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US Bond Yields Edge Up as Fed Keeps Buying Bonds

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U.S. Treasurys yields edged up from four-month lows on Wednesday after the Federal Reserve said it would stick to its plan to buy $85 billion in bonds each month, giving few indications of any new response to worsening economic data.

The U.S. central bank cited risks to growth from recent budget tightening in Washington and reiterated that unemployment is still too high for policymakers' comfort.

Yields had rallied heading into the meeting as some speculated that the Fed might adopt a markedly more dovish tone or indicate that it might increase its bond purchases as consumer inflation holds below the Fed's target of 2 percent.

"I don't think we've gotten anything terribly new," said Greg Faranello, a Treasurys trader at Societe Generale in New York. "Their statement that they are prepared to reduce or increase purchases basically tells you that they are somewhat economic sensitive at this point."

Benchmark 10-year Treasurys were last up 11/32 in price to yield 1.637 percent, after falling as low as 1.614 percent before the Fed statement, the lowest since December. Yields have dropped from around 1.67 percent earlier on Wednesday.

Thirty-year bonds were last up 26/32 in price to yield 2.839 percent, after dropping as low as 2.81 percent before the statement, also the lowest since December.

"If the growth stays where it is but the PCE (Personal Consumption Expenditures index) starts to dip further, you could get even more QE. So far we're seeing the bond market come under a little pressure, but it's still up substantially on the day," said Chris McReynolds, head of U.S. Treasury trading at Barclays in New York.

The next focal point for the market will be Friday's non-farm payrolls data for April, which is likely to show employers added 145,000 jobs, according to the median estimate of economists polled by Reuters. The data will be scoured for any signs of weakness after March's number came in well below expectations, at 88,000.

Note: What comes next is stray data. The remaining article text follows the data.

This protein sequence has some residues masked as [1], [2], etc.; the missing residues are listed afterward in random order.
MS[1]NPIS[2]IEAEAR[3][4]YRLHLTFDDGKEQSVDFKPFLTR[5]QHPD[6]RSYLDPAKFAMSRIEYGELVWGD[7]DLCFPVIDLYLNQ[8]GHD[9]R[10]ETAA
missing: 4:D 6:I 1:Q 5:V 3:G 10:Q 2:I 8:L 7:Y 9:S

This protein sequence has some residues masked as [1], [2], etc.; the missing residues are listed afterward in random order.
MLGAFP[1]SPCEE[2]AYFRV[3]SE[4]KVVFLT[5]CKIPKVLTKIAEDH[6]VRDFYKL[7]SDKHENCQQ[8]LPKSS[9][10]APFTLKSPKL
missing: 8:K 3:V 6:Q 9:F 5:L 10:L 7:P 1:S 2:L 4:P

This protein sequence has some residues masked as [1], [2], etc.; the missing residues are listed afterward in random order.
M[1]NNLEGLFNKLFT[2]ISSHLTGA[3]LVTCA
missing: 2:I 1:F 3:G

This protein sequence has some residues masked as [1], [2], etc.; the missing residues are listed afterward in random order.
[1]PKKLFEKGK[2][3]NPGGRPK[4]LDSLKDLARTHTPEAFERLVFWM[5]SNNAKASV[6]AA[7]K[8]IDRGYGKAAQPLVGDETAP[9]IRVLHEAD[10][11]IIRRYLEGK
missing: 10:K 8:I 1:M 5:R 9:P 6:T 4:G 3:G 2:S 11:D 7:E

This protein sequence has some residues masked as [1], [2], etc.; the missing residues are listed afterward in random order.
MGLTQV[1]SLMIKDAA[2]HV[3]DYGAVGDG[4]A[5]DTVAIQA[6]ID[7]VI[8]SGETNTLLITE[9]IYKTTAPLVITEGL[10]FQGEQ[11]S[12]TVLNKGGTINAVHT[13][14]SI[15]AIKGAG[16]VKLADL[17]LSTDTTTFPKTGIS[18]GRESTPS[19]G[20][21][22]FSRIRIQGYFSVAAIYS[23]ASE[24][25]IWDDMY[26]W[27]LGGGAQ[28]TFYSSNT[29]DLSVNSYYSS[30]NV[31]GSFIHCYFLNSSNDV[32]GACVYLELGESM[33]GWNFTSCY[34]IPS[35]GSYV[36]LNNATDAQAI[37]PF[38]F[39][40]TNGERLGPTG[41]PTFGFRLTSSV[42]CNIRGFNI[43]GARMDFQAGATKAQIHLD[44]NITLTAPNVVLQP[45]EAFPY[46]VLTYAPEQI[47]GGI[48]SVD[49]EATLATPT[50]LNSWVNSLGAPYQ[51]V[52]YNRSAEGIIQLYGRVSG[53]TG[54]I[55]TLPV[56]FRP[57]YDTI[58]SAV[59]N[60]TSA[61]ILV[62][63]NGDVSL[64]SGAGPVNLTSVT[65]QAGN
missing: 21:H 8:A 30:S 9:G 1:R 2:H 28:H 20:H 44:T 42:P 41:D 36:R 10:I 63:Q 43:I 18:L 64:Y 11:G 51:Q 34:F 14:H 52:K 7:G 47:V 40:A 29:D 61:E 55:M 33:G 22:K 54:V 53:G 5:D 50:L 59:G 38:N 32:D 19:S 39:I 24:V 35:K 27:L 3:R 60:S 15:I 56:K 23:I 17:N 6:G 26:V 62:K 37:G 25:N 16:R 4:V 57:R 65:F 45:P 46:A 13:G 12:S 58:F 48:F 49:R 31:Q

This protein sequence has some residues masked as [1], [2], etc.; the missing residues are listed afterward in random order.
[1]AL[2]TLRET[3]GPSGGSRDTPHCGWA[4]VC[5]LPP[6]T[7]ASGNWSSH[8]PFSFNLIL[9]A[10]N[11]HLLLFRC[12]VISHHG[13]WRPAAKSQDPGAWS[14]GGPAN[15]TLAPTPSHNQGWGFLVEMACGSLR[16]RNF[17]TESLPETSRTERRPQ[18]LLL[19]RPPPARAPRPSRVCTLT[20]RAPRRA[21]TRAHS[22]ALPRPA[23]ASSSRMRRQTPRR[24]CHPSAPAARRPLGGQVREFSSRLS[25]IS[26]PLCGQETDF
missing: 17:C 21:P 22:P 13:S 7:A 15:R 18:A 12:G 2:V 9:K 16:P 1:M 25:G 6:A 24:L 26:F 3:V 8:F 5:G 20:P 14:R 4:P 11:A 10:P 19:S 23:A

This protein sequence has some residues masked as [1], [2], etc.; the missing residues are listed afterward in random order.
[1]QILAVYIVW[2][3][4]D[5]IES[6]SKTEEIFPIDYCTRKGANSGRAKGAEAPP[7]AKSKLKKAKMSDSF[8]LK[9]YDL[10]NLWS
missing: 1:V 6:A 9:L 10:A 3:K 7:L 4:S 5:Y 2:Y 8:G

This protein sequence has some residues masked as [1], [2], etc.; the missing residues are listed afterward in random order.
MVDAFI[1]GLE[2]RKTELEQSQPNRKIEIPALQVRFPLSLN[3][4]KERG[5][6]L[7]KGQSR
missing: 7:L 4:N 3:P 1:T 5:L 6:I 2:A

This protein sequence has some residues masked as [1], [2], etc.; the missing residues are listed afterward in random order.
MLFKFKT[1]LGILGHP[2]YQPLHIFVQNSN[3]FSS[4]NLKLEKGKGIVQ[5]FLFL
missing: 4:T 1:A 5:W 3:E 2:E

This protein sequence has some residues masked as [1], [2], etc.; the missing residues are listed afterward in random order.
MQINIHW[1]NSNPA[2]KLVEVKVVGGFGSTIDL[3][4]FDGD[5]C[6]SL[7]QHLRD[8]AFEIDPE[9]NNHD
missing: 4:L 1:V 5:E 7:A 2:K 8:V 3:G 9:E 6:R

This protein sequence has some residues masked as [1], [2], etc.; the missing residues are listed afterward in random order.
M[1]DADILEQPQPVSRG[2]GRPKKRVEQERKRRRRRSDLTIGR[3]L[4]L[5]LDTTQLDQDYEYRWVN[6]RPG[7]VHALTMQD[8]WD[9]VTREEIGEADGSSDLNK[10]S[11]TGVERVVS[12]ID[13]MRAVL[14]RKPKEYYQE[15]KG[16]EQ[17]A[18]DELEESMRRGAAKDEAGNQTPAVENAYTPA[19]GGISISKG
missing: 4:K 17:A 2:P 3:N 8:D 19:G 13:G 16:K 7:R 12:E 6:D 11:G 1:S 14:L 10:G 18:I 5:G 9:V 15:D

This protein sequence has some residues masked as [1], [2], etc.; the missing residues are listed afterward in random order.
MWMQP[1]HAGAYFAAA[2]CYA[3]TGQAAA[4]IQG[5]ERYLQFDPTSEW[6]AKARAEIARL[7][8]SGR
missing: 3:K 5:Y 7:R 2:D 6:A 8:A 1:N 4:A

The ADP National Employment Report earlier on Wednesday said the U.S. private sector added 119,000 jobs in April, well below economists' expectations in a Reuters poll for 150,000.

An industry report said the pace of U.S. manufacturing growth also slowed in April.

(Read More: Wall Street Sees No End to QE Until at Least Next Year)

The Institute for Supply Management said its index of national factory activity fell to 50.7 from 51.3 in March and its employment index fell to 50.2 from 54.2, boding poorly for the Labor Department's national employment report due on Friday.

The U.S. Treasury Department also said on Wednesday that it will consider cutting the size of its note and bond auctions if the U.S. budget deficit continues to come down, though it will hold the size of the auctions steady this quarter.

The Treasury has been slashing issuance of Treasury bills as it accumulates more cash from higher tax receipts and prepares for a new battle over the debt ceiling. That has led some to speculate it would also reduce the issuance of coupon-bearing debt.

It said on Monday that the government will pay down debt in the second quarter for the first time since before the economic crisis.

The government needs to reduce its cash balance by May 18, when the suspension over the debt ceiling will expire. This is because the suspension agreement forbids the Treasury from building up a cash buffer that could be used to delay a debt limit increase after that date.

The Treasury also agreed on Wednesday to set the interest rate for its planned floating-rate notes against the rate cleared at the weekly three-month bill auction.

The final rule on the notes should be issued in the coming months, and the first auction should happen either in the last quarter of this year or the first quarter of 2014.

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